TREES AND SHRUBS
Windbreak Forest Species
Urban Forest Species

Honeylocust
(Gleditsia triacanthos)

 Description 

Gleditsia is named after the German botanist, J. D. Gleditsch (1714-1786). Triacanthos is from the Greek treis , "three", and
akantha , "spine", in reference to the branched thorns of the tree. Another common name is common honeylocust. 

 The honeylocust is a member of the pea family, Caesalpiniaceae, formerly the legume family, Legumnosae. Its leaves are deciduous , alternate, pinnate and bipinnately compound , about 15 inches (38 cm) long. There are 15 to 30 leaflets, 1 to 2 inches (2.54 to 5 cm) long and oval. Flowers are small, greenish, and occur in racemes . Its fruits are reddish-brown, strap-shaped legumes about 12 inches (30 cm) long, and sometimes referred to as a "black banana". The slender, greenish-brown twigs zigzag, with 3-branches and heavy thorns. Honeylocust bark is nearly black, smooth when young, but breaks into long, narrow ridges at maturity.
 Distribution

Honeylocust is a midwestern and southern U.S. species, growing from southeastern South Dakota to Pennsylvania and south from Mississippi to Texas. In South Dakota it is native along the Missouri River from Union to Charles Mix County.
Honeylocust can be planted in most East River locations, as well as in the Black Hills.


Native Distribution

Honeylocust is typically a bottomland tree, found along the flood plain of rivers and streams. It does not grow into the water,
as do many willows, but generally on low ridges and flats along the river. Despite its natural affinity to water, honeylocust is
very drought tolerant.

Honeylocust is intolerant to shade and only becomes established in clearings where it often occurs as a pure stand. It can also
be found as a minor species in American elm and green ash forests, but only as a mature tree. It is a very adaptable species,
performing well on dry, alkaline soils. This is the reason it has become a popular tree to plant in South Dakota.

Natural History

Honeylocust was considered a pest-free tree until recently. The tree had very few pest problems and so was planted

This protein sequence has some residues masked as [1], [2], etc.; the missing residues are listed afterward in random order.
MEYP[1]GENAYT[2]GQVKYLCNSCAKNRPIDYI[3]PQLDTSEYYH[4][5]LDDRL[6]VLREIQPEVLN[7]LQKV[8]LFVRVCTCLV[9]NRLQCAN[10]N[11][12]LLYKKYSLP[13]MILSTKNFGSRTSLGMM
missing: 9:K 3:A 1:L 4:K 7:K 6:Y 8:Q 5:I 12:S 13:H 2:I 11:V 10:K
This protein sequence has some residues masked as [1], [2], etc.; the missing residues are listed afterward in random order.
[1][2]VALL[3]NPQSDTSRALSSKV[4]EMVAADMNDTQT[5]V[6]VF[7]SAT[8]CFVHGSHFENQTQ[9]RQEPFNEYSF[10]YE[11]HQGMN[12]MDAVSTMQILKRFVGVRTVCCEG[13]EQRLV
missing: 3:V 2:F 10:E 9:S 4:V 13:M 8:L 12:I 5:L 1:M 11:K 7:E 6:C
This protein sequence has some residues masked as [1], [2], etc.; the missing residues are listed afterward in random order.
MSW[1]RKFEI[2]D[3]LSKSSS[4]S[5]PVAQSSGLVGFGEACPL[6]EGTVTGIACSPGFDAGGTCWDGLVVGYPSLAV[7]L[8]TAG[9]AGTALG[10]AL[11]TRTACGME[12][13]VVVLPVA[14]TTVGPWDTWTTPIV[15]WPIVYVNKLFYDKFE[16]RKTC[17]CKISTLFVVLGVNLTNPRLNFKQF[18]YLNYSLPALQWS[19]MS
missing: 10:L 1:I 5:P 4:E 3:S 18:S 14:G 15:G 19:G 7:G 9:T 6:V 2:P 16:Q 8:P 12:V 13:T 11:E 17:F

throughout the country as a replacement for American elm. Once honeylocust became a common tree, a number of pests began
to attack it. This is a good reason why we should not over-plant any one tree species.

Life Span: Honeylocust can live 150 years. In urban plantings, the average life span is much shorter, about 60 to 70 years.

Size: In urban areas, most honeylocusts reach a height of 40 to 80 feet, (12 to 24 m) depending on the cultivar . The national
champion is in Wayne County, Michigan. It is 204 inches (518 cm) in circumference, 115 feet (35 m) tall and has a crown
spread of 124 feet (38 m). The state champion is near Springfield. It is 127 inches (323 cm) in circumference, 67 feet (20 m)
tall and has a crown spread of 60 feet (18 m).

Significance

Honeylocust is not a common forest tree. The wood is fairly hard and dense and is used locally where it occurs. In South
Dakota, honeylocust is used for windbreaks and as shade trees because it is fast growing and very drought tolerant.

The large legume pod, which provides its common name, is eaten by cattle and wildlife. The sweetish substance between the
seeds is readily eaten with the seeds passing through the animal. The seed coats of the undigested seeds are softened by this
process and a necessary step for germination. Honeylocust thorns are very sharp and most people do not like to clean up the
pods in the fall. To eliminate these objections, a number of "podless" cultivars have been developed since the 1940's. These
cultivars were selected from a honeylocust variety that is thornless (G. triacanthos var. inermis ).

Publication of the Honeylocust fact sheet was funded by the S.D. Department of Agriculture, Division of Forestry, Pierre,
SD.